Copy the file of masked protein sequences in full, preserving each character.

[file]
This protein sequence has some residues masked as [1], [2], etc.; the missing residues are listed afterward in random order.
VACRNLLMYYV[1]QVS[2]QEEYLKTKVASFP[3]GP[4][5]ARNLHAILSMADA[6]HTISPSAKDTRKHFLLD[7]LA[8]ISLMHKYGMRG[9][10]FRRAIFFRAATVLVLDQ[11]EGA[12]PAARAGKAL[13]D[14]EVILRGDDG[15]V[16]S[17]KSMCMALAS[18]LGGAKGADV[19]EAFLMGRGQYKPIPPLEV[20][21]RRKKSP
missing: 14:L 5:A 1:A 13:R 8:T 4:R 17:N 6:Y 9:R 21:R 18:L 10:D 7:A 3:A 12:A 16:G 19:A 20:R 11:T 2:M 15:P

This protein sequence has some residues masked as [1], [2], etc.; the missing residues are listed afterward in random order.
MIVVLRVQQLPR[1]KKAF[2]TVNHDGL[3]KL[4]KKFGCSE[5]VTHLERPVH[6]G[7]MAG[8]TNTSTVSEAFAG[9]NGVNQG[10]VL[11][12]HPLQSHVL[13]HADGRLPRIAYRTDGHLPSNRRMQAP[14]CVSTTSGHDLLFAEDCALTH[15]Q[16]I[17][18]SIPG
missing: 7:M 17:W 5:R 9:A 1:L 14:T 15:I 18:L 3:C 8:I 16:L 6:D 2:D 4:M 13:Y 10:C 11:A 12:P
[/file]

This protein sequence has some residues masked as [1], [2], etc.; the missing residues are listed afterward in random order.
VACRNLLMYYV[1]QVS[2]QEEYLKTKVASFP[3]GP[4][5]ARNLHAILSMADA[6]HTISPSAKDTRKHFLLD[7]LA[8]ISLMHKYGMRG[9][10]FRRAIFFRAATVLVLDQ[11]EGA[12]PAARAGKAL[13]D[14]EVILRGDDG[15]V[16]S[17]KSMCMALAS[18]LGGAKGADV[19]EAFLMGRGQYKPIPPLEV[20][21]RRKKSP
missing: 14:L 5:A 1:A 13:R 8:T 4:R 17:N 6:Y 9:R 21:R 18:L 10:D 7:A 3:A 12:A 16:G 19:A 20:R 11:T 2:M 15:P

This protein sequence has some residues masked as [1], [2], etc.; the missing residues are listed afterward in random order.
MIVVLRVQQLPR[1]KKAF[2]TVNHDGL[3]KL[4]KKFGCSE[5]VTHLERPVH[6]G[7]MAG[8]TNTSTVSEAFAG[9]NGVNQG[10]VL[11][12]HPLQSHVL[13]HADGRLPRIAYRTDGHLPSNRRMQAP[14]CVSTTSGHDLLFAEDCALTH[15]Q[16]I[17][18]SIPG
missing: 7:M 17:W 5:R 9:A 1:L 14:T 15:I 18:L 3:C 8:I 16:L 6:D 2:D 4:M 13:Y 10:C 11:A 12:P